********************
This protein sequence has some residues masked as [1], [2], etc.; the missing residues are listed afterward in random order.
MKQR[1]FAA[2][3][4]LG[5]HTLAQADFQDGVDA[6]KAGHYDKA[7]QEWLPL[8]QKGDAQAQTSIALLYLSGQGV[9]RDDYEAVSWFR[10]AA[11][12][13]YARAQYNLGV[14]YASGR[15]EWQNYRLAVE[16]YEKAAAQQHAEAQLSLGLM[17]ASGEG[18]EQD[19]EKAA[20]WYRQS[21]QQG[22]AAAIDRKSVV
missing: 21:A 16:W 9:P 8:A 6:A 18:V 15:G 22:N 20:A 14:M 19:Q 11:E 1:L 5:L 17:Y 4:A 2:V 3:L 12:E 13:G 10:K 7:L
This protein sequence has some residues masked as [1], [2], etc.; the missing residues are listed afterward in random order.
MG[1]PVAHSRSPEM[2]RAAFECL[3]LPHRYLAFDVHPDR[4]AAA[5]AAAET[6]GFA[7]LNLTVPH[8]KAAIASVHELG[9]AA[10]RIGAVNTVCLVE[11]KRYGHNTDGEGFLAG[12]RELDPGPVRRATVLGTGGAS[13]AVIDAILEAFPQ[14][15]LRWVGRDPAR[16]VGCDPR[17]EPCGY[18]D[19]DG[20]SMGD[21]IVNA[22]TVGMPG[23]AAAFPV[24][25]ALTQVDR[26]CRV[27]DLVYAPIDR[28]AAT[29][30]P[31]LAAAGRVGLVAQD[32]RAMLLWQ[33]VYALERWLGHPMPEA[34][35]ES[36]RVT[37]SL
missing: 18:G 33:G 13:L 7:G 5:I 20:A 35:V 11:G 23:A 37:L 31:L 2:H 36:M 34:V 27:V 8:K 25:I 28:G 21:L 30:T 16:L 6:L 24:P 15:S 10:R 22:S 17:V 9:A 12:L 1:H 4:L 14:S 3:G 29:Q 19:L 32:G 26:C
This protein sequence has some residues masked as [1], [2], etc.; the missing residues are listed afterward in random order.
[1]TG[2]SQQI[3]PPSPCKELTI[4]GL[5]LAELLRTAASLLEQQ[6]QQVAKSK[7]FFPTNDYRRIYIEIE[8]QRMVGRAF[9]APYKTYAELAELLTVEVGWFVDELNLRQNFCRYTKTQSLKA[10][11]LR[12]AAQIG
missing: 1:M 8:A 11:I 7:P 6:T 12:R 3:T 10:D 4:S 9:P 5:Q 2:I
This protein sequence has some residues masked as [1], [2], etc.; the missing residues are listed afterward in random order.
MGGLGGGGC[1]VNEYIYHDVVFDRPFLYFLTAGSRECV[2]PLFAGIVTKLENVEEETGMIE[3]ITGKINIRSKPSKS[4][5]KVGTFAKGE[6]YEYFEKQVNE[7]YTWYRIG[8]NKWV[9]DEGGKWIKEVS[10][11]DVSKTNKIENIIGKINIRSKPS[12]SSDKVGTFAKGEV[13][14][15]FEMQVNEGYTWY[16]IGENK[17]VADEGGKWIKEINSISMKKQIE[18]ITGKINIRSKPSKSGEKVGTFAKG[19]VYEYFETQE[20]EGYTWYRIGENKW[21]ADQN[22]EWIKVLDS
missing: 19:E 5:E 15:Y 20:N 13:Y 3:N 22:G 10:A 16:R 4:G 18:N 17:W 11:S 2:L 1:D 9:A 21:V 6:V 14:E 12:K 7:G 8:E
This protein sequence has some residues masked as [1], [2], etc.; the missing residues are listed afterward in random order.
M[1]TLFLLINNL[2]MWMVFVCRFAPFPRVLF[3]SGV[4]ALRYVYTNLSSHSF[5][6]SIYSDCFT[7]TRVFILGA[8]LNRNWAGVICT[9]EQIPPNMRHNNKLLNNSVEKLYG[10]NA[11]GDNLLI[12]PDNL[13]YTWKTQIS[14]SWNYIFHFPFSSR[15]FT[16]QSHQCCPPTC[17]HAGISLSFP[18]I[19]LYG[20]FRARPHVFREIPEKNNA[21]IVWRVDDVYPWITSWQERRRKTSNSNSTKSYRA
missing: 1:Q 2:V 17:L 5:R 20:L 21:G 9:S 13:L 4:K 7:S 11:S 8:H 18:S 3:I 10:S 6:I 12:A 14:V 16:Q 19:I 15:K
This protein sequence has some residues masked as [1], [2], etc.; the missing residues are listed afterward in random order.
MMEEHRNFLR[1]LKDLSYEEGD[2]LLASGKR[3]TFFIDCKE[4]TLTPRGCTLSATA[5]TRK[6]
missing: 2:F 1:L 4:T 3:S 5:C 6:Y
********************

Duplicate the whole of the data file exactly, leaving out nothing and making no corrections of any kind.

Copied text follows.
This protein sequence has some residues masked as [1], [2], etc.; the missing residues are listed afterward in random order.
MKQR[1]FAA[2][3][4]LG[5]HTLAQADFQDGVDA[6]KAGHYDKA[7]QEWLPL[8]QKGDAQAQTSIALLYLSGQGV[9]RDDYEAVSWFR[10]AA[11][12][13]YARAQYNLGV[14]YASGR[15]EWQNYRLAVE[16]YEKAAAQQHAEAQLSLGLM[17]ASGEG[18]EQD[19]EKAA[20]WYRQS[21]QQG[22]AAAIDRKSVV
missing: 21:A 16:W 9:P 8:A 6:A 18:V 15:G 22:N 20:A 14:M 19:Q 11:E 1:L 5:L 17:Y 4:A 2:V 3:L 12:E 13:G 10:K 7:L
This protein sequence has some residues masked as [1], [2], etc.; the missing residues are listed afterward in random order.
MG[1]PVAHSRSPEM[2]RAAFECL[3]LPHRYLAFDVHPDR[4]AAA[5]AAAET[6]GFA[7]LNLTVPH[8]KAAIASVHELG[9]AA[10]RIGAVNTVCLVE[11]KRYGHNTDGEGFLAG[12]RELDPGPVRRATVLGTGGAS[13]AVIDAILEAFPQ[14][15]LRWVGRDPAR[16]VGCDPR[17]EPCGY[18]D[19]DG[20]SMGD[21]IVNA[22]TVGMPG[23]AAAFPV[24][25]ALTQVDR[26]CRV[27]DLVYAPIDR[28]AAT[29][30]P[31]LAAAGRVGLVAQD[32]RAMLLWQ[33]VYALERWLGHPMPEA[34][35]ES[36]RVT[37]SL
missing: 18:G 33:G 13:L 7:G 5:I 20:A 35:V 11:G 23:A 37:L 31:L 2:H 36:M 34:V 27:V 8:K 25:I 28:G 21:L 30:T 16:L 6:L 24:P 15:S 10:R 22:S 17:V 9:A 12:L 1:H 4:L 14:S 3:G 29:Q 19:L 32:G 26:C
This protein sequence has some residues masked as [1], [2], etc.; the missing residues are listed afterward in random order.
[1]TG[2]SQQI[3]PPSPCKELTI[4]GL[5]LAELLRTAASLLEQQ[6]QQVAKSK[7]FFPTNDYRRIYIEIE[8]QRMVGRAF[9]APYKTYAELAELLTVEVGWFVDELNLRQNFCRYTKTQSLKA[10][11]LR[12]AAQIG
missing: 1:M 8:A 11:I 7:P 6:T 12:R 3:T 10:D 4:S 9:P 5:Q 2:I
This protein sequence has some residues masked as [1], [2], etc.; the missing residues are listed afterward in random order.
MGGLGGGGC[1]VNEYIYHDVVFDRPFLYFLTAGSRECV[2]PLFAGIVTKLENVEEETGMIE[3]ITGKINIRSKPSKS[4][5]KVGTFAKGE[6]YEYFEKQVNE[7]YTWYRIG[8]NKWV[9]DEGGKWIKEVS[10][11]DVSKTNKIENIIGKINIRSKPS[12]SSDKVGTFAKGEV[13][14][15]FEMQVNEGYTWY[16]IGENK[17]VADEGGKWIKEINSISMKKQIE[18]ITGKINIRSKPSKSGEKVGTFAKG[19]VYEYFETQE[20]EGYTWYRIGENKW[21]ADQN[22]EWIKVLDS
missing: 19:E 5:E 15:Y 20:N 13:Y 3:N 22:G 10:A 16:R 4:G 18:N 17:W 11:S 2:L 1:D 9:A 21:V 6:V 14:E 12:K 7:G 8:E
This protein sequence has some residues masked as [1], [2], etc.; the missing residues are listed afterward in random order.
M[1]TLFLLINNL[2]MWMVFVCRFAPFPRVLF[3]SGV[4]ALRYVYTNLSSHSF[5][6]SIYSDCFT[7]TRVFILGA[8]LNRNWAGVICT[9]EQIPPNMRHNNKLLNNSVEKLYG[10]NA[11]GDNLLI[12]PDNL[13]YTWKTQIS[14]SWNYIFHFPFSSR[15]FT[16]QSHQCCPPTC[17]HAGISLSFP[18]I[19]LYG[20]FRARPHVFREIPEKNNA[21]IVWRVDDVYPWITSWQERRRKTSNSNSTKSYRA
missing: 1:Q 2:V 17:L 5:R 20:L 21:G 9:S 13:L 4:K 7:S 11:S 8:H 18:S 3:I 10:S 6:I 12:A 14:V 16:Q 19:I 15:K
This protein sequence has some residues masked as [1], [2], etc.; the missing residues are listed afterward in random order.
MMEEHRNFLR[1]LKDLSYEEGD[2]LLASGKR[3]TFFIDCKE[4]TLTPRGCTLSATA[5]TRK[6]
missing: 2:F 1:L 4:T 3:S 5:C 6:Y